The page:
Foods for Magnesium
Foods for Magnesium.
Magnesium is an important mineral that your body needs to perform important functions. Your heart, muscles, and kidneys all need magnesium to work properly. It produces energy and regulates blood sugar and chemical reactions in the body. Magnesium helps maintain the proper levels of other minerals such as calcium, potassium, and zinc. The mineral also helps build teeth and bones.
While it’s always important to seek out magnesium rich foods, many are unaware of the drastic declines in food-based nutrient sources that have occurred over the last century. These factors, coupled with poor food choices, now cause many health professionals to question the ability to get sufficient magnesium exclusively from food.
Magnesium food sources were once commonly consumed, but have diminished in the last century due to industrialized agriculture and changing diets. Although magnesium deficiency is rare, many Americans don't get as much of the mineral as they should in their diets. Drinking too much alcohol or caffeine on a regular basis can affect your magnesium levels. Some health conditions including Crohn's disease, gastrointestinal diseases like irritable bowel syndrome, kidney disease, celiac disease, diabetes, and stomach viruses that cause vomiting and diarrhea, can lead to magnesium deficiencies.
There three basic reasons we can’t get enough magnesium in the diet:
· Reduced levels due to soil conditions.
· Reduced levels due to processing.
· Changes in eating habits.
The recommended daily intake of magnesium per the National Institutes of Health are as follows:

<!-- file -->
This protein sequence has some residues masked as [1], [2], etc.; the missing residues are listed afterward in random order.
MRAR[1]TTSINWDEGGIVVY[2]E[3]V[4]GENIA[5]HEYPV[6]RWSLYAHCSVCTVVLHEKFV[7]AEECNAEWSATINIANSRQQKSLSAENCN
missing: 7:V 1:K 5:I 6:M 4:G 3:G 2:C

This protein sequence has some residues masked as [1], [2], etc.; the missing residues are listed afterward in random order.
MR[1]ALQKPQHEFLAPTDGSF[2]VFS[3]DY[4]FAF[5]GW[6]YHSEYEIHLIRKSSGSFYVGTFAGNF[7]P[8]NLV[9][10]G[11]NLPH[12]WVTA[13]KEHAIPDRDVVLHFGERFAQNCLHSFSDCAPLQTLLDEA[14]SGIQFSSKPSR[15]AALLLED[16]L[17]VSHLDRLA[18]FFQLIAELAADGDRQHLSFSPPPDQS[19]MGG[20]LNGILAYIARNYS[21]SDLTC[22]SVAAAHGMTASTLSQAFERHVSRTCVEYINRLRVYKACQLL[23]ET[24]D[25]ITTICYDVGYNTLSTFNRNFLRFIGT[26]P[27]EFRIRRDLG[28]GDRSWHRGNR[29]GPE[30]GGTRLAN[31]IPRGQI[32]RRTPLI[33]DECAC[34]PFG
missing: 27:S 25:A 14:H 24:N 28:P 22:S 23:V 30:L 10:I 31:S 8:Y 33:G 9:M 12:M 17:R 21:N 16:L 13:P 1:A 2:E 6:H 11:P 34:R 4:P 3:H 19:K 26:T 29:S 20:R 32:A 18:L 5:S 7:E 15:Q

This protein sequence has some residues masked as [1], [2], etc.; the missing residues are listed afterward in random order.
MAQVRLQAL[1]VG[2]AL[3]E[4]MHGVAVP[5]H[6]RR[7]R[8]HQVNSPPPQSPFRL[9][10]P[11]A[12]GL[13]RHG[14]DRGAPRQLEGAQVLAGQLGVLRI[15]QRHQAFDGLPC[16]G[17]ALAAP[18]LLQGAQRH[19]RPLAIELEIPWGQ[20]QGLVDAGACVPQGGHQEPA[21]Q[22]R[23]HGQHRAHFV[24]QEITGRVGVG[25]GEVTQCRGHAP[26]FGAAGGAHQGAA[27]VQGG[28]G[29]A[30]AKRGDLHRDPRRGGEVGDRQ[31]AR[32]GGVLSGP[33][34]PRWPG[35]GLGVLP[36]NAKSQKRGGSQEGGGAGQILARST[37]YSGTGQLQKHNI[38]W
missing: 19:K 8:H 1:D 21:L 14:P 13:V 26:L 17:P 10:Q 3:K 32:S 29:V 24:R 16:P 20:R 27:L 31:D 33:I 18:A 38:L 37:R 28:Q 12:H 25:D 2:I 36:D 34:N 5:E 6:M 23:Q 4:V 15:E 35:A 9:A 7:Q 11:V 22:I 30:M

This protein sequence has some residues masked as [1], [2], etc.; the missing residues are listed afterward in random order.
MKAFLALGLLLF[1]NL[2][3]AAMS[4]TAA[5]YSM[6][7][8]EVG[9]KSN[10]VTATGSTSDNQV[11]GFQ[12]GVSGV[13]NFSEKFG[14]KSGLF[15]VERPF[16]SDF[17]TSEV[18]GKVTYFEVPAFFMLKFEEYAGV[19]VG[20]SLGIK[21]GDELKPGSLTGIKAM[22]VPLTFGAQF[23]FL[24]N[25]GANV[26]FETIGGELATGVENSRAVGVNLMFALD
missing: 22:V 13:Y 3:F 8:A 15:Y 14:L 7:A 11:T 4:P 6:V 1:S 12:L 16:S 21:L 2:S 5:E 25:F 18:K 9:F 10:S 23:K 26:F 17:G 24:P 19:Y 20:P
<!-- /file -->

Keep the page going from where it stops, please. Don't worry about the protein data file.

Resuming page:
· Children 1-3 years: 80 mg
· Children 4-8 years: 130 mg
· Children 9-13 years: 240 mg
· Teens 14-18 years: boys 410 mg and girls 360 mg
· Adults 19-30 years: men 400 mg and women 310 mg
· Adults 31+ years: men 420 mg and women 320 mg
Magnesium is found naturally in many different foods. Still, the average adult may only get 66 percent of their daily-recommended magnesium in their normal diet. This could be a result of the amount of processed foods we eat. The following 10 foods are some of the best natural sources of magnesium. Try incorporating more of these foods into your diet to get a magnesium boost.
Two tablespoons of peanut butter contain 49 mg of magnesium.
Another healthy snacking nut, cashews are also a good source of magnesium. One ounce has 74 mg of the mineral. Eat cashews by themselves or add them to a side salad for dinner.
All beans have health benefits, but when it comes to magnesium, black beans come out on top. They boast 60 mg per cup. Warm up this winter with spicy black bean chili, or try making easy black bean dip for your next gathering.
Edamame are soy beans still in the pods. They're usually steamed or boiled and can be eaten plain or added to a dish. Half a cup of shelled, cooked edamame beans have 50 mg of magnesium.
Dark, leafy greens are rich with nutrients, and spinach is no exception. One cup of boiled spinach has 157 mg of magnesium.
Tofu is an excellent meat substitute, whether you're a vegetarian or just looking to switch things up a bit. Half a cup of tofu has 37 mg of magnesium.
Not only are almonds a healthy snack, but they're also packed with magnesium. One ounce of almonds has 80 mg, or about 20 percent of your recommended daily intake. Toasted almonds can be added to a variety of dishes for extra texture and flavor. In processing seeds and nuts into refined oils, the oils are super-heated and the magnesium content is strained out or removed through the use of chemical additives.
Sesame seeds are often used in Asian-style cooking. They're also a way to add extra nutrients to your meal. One tablespoon of sesame seeds has 32 mg of magnesium.
Quinoa is prepared and eaten in a way that's similar to rice. It's known for its many health benefits, including a high protein and mineral content. One cup of cooked quinoa has 118 mg of magnesium.
Most whole grains are a good source of magnesium, but whole wheat flour wins with 160 mg per cup. Use whole wheat instead of white flour for baking, and buy whole wheat bread at the store. In processing grain into white flour, the bran and the germ are removed.